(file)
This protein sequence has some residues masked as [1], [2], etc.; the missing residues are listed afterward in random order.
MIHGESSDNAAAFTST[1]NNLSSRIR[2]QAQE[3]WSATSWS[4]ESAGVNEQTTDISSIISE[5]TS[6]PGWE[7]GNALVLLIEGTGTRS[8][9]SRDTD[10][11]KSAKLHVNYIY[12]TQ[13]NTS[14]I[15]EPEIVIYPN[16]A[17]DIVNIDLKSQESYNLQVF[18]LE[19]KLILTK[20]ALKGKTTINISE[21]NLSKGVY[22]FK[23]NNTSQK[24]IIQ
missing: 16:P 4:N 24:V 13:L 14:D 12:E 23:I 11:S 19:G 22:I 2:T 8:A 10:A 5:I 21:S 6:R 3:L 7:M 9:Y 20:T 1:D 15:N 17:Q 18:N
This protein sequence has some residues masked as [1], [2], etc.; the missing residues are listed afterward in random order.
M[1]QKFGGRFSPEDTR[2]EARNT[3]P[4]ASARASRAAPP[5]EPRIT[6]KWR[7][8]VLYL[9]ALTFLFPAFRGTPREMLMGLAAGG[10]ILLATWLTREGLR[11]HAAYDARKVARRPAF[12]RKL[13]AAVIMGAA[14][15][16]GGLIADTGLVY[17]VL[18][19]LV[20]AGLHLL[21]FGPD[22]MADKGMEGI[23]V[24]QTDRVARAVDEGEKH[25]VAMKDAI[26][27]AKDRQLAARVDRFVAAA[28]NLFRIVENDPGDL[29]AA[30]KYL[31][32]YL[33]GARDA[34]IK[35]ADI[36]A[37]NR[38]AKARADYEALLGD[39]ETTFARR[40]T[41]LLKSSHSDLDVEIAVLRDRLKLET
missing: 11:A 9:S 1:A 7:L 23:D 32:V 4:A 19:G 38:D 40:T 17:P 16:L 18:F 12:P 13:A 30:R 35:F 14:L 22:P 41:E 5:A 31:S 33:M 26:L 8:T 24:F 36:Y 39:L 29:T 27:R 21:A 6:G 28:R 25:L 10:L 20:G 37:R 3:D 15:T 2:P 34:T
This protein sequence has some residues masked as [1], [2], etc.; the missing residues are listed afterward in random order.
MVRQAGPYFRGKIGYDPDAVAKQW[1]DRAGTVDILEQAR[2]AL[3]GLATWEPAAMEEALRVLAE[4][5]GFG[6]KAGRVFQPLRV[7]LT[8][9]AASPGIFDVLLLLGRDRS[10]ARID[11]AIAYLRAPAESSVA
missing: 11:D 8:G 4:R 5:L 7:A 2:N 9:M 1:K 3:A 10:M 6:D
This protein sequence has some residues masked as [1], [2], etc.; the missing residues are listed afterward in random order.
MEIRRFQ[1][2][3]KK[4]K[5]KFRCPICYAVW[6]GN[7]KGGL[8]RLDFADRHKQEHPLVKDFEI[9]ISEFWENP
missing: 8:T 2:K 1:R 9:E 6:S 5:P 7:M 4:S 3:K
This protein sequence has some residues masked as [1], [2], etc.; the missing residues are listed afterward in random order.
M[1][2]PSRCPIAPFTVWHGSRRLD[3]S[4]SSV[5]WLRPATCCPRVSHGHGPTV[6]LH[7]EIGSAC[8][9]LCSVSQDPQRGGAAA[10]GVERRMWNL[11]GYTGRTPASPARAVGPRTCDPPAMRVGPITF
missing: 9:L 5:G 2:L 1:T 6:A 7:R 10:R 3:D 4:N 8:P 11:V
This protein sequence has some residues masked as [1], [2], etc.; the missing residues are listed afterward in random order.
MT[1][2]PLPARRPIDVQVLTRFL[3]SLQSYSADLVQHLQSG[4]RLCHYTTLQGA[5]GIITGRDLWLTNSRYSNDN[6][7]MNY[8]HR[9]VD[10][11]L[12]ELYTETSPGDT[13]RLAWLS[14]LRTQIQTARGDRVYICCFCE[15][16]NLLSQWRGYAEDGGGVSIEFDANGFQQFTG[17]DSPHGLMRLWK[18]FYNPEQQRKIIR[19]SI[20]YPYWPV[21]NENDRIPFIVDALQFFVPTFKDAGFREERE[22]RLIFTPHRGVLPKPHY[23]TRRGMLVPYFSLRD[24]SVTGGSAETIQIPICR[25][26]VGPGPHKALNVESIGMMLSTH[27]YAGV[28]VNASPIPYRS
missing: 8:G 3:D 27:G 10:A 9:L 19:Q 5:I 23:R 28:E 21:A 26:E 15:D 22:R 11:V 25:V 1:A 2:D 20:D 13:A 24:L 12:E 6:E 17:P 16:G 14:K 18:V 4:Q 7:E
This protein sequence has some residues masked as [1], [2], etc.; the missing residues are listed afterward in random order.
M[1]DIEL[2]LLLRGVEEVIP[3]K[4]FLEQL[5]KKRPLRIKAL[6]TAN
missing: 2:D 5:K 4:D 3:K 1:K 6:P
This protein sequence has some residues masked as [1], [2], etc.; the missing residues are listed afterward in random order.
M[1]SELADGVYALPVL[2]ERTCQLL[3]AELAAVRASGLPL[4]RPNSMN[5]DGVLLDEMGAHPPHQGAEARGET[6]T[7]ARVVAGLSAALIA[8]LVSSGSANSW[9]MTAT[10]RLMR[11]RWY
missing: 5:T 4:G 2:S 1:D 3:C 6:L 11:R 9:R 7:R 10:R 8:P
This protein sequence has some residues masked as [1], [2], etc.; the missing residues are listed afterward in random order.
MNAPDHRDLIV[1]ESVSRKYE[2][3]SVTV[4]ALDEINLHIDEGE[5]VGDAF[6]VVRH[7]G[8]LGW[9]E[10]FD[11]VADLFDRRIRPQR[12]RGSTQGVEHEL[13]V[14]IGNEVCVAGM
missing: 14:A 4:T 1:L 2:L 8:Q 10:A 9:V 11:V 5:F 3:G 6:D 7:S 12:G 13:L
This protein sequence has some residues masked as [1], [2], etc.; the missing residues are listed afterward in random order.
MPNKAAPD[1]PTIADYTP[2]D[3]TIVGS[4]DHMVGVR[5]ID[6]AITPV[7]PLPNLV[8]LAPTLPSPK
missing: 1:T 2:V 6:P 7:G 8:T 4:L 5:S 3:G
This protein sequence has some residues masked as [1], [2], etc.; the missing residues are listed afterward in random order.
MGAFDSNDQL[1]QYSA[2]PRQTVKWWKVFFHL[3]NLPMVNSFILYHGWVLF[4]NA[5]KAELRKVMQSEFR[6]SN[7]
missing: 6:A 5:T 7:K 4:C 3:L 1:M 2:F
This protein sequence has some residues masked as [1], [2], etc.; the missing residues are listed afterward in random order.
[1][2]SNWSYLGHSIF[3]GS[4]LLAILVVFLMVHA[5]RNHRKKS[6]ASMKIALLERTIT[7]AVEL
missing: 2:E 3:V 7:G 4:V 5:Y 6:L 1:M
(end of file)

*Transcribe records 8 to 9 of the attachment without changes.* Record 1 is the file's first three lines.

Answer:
This protein sequence has some residues masked as [1], [2], etc.; the missing residues are listed afterward in random order.
M[1]SELADGVYALPVL[2]ERTCQLL[3]AELAAVRASGLPL[4]RPNSMN[5]DGVLLDEMGAHPPHQGAEARGET[6]T[7]ARVVAGLSAALIA[8]LVSSGSANSW[9]MTAT[10]RLMR[11]RWY
missing: 5:T 4:G 2:S 1:D 3:C 6:L 11:R 9:R 7:R 10:R 8:P
This protein sequence has some residues masked as [1], [2], etc.; the missing residues are listed afterward in random order.
MNAPDHRDLIV[1]ESVSRKYE[2][3]SVTV[4]ALDEINLHIDEGE[5]VGDAF[6]VVRH[7]G[8]LGW[9]E[10]FD[11]VADLFDRRIRPQR[12]RGSTQGVEHEL[13]V[14]IGNEVCVAGM
missing: 14:A 4:T 1:L 2:L 8:Q 10:A 9:V 11:V 5:F 3:G 6:D 7:S 12:G 13:L